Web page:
(655c) Performance of a-Stage Process Treating Wastewater Containing Domestic Food Waste from Disposers: An Alternative for Community-Based Sewage Treatment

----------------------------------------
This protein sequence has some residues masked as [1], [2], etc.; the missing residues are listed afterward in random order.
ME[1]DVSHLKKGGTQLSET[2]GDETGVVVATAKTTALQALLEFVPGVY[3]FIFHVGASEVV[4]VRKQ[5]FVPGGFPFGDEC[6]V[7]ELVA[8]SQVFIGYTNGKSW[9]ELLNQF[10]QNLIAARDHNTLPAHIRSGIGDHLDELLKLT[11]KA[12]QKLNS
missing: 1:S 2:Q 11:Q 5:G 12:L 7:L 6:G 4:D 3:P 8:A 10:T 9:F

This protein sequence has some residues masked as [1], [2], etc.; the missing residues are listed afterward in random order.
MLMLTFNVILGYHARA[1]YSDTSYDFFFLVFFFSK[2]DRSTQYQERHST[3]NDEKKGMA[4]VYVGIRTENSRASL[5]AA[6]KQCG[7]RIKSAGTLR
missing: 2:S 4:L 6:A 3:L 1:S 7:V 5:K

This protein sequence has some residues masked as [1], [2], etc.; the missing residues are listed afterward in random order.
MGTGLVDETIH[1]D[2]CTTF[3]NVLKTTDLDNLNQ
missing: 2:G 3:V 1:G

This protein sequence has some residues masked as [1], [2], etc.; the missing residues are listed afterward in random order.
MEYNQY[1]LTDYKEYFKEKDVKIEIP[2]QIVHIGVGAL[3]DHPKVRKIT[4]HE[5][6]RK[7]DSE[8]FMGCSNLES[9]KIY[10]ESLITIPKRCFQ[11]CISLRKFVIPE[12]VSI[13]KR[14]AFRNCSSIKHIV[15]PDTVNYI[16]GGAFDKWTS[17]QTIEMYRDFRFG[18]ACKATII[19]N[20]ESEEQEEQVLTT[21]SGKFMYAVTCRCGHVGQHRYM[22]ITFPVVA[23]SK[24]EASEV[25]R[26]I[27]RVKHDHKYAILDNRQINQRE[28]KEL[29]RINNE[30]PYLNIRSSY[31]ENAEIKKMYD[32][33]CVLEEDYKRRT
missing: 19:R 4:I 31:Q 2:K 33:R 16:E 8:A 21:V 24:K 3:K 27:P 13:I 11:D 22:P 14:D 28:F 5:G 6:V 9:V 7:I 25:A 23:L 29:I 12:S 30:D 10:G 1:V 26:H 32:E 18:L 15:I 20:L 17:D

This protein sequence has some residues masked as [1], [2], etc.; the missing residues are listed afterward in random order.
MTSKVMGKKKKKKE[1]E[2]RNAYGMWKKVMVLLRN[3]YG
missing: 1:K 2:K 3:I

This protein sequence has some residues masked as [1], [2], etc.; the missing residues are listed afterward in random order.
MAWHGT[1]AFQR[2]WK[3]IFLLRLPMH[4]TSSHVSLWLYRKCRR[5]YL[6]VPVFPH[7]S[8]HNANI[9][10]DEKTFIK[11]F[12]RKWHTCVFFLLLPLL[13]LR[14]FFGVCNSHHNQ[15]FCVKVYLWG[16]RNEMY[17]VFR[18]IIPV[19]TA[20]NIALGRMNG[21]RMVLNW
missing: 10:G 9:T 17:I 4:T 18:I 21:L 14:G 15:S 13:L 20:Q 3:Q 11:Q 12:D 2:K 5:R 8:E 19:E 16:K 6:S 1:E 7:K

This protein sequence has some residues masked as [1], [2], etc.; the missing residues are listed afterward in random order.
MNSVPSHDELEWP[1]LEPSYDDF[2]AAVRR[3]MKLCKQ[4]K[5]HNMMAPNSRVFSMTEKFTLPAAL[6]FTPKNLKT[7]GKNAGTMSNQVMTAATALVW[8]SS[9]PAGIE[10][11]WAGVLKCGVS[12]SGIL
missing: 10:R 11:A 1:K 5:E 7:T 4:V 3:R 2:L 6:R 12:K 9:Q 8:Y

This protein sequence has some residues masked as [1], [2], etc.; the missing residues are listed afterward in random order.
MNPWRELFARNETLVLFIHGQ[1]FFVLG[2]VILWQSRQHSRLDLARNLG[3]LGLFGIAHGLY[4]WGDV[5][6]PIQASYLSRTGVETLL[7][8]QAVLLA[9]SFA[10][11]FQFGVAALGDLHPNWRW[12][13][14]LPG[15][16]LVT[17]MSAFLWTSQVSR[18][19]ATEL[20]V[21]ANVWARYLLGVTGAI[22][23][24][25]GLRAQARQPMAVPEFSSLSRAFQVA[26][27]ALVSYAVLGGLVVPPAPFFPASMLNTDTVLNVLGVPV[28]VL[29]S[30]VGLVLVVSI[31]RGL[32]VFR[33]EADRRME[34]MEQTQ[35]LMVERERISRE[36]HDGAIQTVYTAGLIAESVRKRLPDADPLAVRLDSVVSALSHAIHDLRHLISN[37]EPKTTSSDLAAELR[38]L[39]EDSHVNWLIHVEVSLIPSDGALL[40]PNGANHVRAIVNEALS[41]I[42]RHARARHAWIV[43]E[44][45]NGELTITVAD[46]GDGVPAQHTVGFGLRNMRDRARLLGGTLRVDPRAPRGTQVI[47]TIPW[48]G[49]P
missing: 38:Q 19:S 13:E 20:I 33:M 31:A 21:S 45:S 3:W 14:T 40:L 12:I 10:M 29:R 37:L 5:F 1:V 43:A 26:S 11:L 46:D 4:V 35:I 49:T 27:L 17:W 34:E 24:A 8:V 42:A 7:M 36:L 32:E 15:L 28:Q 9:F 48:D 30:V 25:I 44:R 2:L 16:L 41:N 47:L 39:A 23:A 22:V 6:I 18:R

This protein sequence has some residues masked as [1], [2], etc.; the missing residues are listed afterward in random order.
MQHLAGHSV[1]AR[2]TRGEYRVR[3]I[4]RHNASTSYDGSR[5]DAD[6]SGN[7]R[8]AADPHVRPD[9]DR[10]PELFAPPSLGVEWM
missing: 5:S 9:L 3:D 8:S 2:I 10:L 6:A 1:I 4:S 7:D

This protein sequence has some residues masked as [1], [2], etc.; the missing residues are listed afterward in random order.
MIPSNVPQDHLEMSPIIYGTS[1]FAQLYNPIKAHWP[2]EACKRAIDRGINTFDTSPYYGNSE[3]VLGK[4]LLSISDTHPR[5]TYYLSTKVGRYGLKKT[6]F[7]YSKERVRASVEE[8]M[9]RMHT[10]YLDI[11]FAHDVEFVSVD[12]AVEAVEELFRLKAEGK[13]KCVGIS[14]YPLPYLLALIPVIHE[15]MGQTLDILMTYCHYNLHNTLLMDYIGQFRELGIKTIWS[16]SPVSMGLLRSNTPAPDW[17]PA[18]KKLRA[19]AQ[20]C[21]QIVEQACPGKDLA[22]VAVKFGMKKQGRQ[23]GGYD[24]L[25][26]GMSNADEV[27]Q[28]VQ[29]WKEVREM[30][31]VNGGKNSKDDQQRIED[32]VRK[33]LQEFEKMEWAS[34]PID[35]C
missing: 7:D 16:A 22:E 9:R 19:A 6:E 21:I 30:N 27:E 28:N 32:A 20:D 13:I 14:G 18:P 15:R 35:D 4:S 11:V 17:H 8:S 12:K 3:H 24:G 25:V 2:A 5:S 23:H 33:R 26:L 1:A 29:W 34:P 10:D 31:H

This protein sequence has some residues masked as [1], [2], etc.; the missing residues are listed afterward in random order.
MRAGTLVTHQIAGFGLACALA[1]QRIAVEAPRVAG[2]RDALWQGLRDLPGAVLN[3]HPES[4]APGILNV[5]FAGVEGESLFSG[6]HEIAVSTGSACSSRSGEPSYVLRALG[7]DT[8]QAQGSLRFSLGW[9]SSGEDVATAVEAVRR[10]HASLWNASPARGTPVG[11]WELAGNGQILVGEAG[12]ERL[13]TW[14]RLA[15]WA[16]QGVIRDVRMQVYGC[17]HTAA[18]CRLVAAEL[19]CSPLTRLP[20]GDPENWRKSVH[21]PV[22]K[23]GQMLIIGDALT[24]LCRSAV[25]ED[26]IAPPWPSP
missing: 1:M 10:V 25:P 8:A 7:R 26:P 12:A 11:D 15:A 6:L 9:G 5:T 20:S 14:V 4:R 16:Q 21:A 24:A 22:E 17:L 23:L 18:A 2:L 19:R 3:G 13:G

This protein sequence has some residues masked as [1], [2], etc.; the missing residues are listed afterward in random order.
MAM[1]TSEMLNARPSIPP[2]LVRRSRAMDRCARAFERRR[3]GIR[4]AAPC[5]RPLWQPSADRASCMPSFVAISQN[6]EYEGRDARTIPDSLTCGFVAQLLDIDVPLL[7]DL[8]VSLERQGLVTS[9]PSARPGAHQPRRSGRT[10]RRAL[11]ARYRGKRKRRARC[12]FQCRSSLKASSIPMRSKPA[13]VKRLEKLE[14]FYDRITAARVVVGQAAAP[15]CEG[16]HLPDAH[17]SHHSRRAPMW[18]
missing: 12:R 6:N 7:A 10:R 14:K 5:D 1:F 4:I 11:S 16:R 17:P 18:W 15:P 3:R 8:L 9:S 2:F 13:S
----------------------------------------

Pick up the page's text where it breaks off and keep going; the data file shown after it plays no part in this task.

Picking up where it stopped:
About one third of the food supply is wasted in the US. Food waste is the second highest component of landfills and is therefore heavily contributing to the production of greenhouse gas emissions. Although nationwide initiatives have been implemented to collect food waste for biological treatment, most household food waste is currently processed with food waste disposers (FWDs) and ends up in the sewage system together with the municipal wastewater. The A-stage of the adsorption/bio-oxidation (A/B) process, is a technology that has recently regained popularity for the primary treatment of domestic wastewater at a decentralized level due to its high efficiency removing pollutants, low energy consumption, small footprint and producing a sludge with high energy content. To our knowledge, there has not been any research undertaken on the potential effects of food waste on the A-stage process. In this study, the impact of food waste on the performance of the A-stage process was studied. In addition, biochemical methane potential (BMP) tests were conducted to evaluate the potential energy generation from the A-sludge with food waste. One lab-scale A-stage reactor was operated with a hydraulic retention time (HRT) of about 60 minutes with a dissolved oxygen (DO) concentration of about 0.7 mg/L and a mixed liquor suspended solids (MLSS) concentration of 2000 mg/L. Overall, the chemical oxygen demand (COD) removal efficiency of the A-stage was about 48% when operated without food waste and 46% with the addition of food waste. BMP tests showed that the biodegradability of the A-sludge treating wastewater with food waste was 20% higher. The implementation of A-stage technology for treating domestic wastewater combined with food waste using FWDs could be an opportunity to increase the energy production from domestic wastewater and decreasing potential GHGâs emissions.